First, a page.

Protest in response to dismissal of DACA brings together campus groups and spikes support of undocumented students


Kassondra Little, Senior Staff Writer

The clanking of spoons against pots and pans echoed the words of the chanting crowd at the Defend DACA rally.

Protesters gathered in support of undocumented students at 3 p.m. on Friday in response to President Donald Trump’s announcement last Tuesday that he would rescind the Deferred Action for Childhood Arrivals program.

In the announcement, Trump said he would give Congress a six-month window to make a decision on whether DACA would be repealed, according to a Sept. 5 CNN article.

“My sister came here undocumented when she was 6 years old and is a DACA recipient,” said sophomore and Black Student Union President Harmony Edosomwan.

Edosomwan said she is concerned with how the president’s repeal will affect her sister.

As a member of an undocumented family, she was fearful that she would come home from college and her mother would not be there after Trump was elected, she said.

“The topic of her being undocumented was really a hushed thing because we were always scared of our family being outed,” she said.

Edosomwan addressed the crowd and expressed her solidarity.

“If you are a DACA recipient, we stand with you,” she said.

Since 2012, immigrants approved for DACA have been able to enroll in college and legally secure jobs, according to the CNN article.

This program is no longer accepting requests as of Sept. 5, according to the U.S. Citizenship and Immigration Services website.

There are currently over 800,000 DACA recipients in the U. S., according to the website.

These recipients will be eligible for deportation this coming March, according to a Sept. 5 New York Times article.

The BSU joined other organizations like the Mosaic Center, Alianza Latina, the Womyn of Color Association and the LGBTQA Center to organize the rally.

Students chanted in between speakers, alternating from English to Spanish for each chant.

“The people united will never be defeated,” they chanted, then repeated in Spanish,. “Hey hey, ho ho, deportation has got to go.”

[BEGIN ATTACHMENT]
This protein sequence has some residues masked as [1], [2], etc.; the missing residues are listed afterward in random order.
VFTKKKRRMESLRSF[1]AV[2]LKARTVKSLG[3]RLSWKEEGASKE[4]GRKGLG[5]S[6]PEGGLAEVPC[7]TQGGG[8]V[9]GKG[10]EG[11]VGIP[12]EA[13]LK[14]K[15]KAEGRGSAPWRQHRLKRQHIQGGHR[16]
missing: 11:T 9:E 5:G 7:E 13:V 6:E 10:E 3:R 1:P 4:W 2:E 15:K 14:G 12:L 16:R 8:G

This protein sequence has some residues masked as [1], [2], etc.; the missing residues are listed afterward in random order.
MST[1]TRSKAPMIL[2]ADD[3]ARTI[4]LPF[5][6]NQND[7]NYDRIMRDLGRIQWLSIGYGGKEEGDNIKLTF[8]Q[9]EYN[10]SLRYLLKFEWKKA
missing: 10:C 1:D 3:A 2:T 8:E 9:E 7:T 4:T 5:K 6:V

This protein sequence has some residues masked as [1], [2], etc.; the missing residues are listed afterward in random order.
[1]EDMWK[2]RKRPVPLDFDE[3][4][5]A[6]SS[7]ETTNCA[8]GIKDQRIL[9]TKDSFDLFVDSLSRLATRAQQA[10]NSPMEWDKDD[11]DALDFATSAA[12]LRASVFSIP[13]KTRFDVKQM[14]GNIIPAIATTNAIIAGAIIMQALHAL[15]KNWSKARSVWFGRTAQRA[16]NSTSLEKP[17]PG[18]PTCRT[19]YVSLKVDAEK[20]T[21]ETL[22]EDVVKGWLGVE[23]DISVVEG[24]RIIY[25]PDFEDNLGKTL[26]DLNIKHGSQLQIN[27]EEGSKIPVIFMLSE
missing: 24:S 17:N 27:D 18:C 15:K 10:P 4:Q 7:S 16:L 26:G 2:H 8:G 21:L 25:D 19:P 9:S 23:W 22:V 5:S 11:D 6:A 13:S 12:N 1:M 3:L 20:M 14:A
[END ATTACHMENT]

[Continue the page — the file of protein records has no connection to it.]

The students continued these chants as they marched from Central campus to Waterman building.

UVM will continue to protect undocumented students as much as possible within the federal law, President Tom Sullivan stated in a Sept. 1 press release.

“I want [DACA students] to know that we understand the anxiety and special set of challenges they and their families may face,” Sullivan stated. “We stand united in our efforts to ensure their welfare and academic success at UVM.”

On Thursday, Sullivan joined over 600 other university and college presidents who have publicly signed an agreement to uphold the DACA policy.

“To our country’s leaders, we say that DACA should be upheld, continued and expanded . . . This is both a moral imperative and a national necessity,” the declaration states.

Edosomwan said that the student body plans to hold Sullivan “to his word.”

“If one student leaves [UVM] because of DACA, you’re going to see our faces again,” she said.

After President Trump and Attorney General Jeff Sessions said immigrants in the country illegally are taking the wages and jobs of Americans, protests broke out in front of the White House and Justice Department, according to the New York Times article.

Rally leaders junior Z McCarron, sophomore Jordan Ciccone and Edosomwan all said they were happy and impressed with the turnout of the event.

The event was mainly to show “solidarity with DACA students and all undocumented folks in our community,” McCarron said.

To conclude the rally, members of the crowd locked arms and held hands as Ciccone led them in a song:

“What a time to be alive, what a time to be alive,

The revolution has come.

What a time to be alive, what a time to alive,

When we stand up, we’ve already won.”

“It is about demanding humanization for everyone,” Ciccone said. “If there is dehumanization going around, everyone is dehumanized.”